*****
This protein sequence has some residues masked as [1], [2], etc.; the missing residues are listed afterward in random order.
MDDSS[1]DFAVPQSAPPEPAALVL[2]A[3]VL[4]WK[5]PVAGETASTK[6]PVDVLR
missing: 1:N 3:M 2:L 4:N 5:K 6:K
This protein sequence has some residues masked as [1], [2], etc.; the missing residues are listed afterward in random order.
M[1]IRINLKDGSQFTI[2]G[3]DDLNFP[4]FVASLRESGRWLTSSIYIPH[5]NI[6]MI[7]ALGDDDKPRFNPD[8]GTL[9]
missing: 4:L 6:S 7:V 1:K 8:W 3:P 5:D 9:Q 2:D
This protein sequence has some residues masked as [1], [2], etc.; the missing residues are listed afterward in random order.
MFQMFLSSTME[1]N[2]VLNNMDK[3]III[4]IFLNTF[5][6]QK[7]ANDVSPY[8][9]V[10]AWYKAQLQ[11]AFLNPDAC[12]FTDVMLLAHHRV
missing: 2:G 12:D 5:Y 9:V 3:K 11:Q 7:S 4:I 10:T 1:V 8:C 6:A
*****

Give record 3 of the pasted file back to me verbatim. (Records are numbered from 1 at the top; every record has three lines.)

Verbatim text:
This protein sequence has some residues masked as [1], [2], etc.; the missing residues are listed afterward in random order.
MFQMFLSSTME[1]N[2]VLNNMDK[3]III[4]IFLNTF[5][6]QK[7]ANDVSPY[8][9]V[10]AWYKAQLQ[11]AFLNPDAC[12]FTDVMLLAHHRV
missing: 2:G 12:D 5:Y 9:V 3:K 11:Q 7:S 4:I 10:T 1:V 8:C 6:A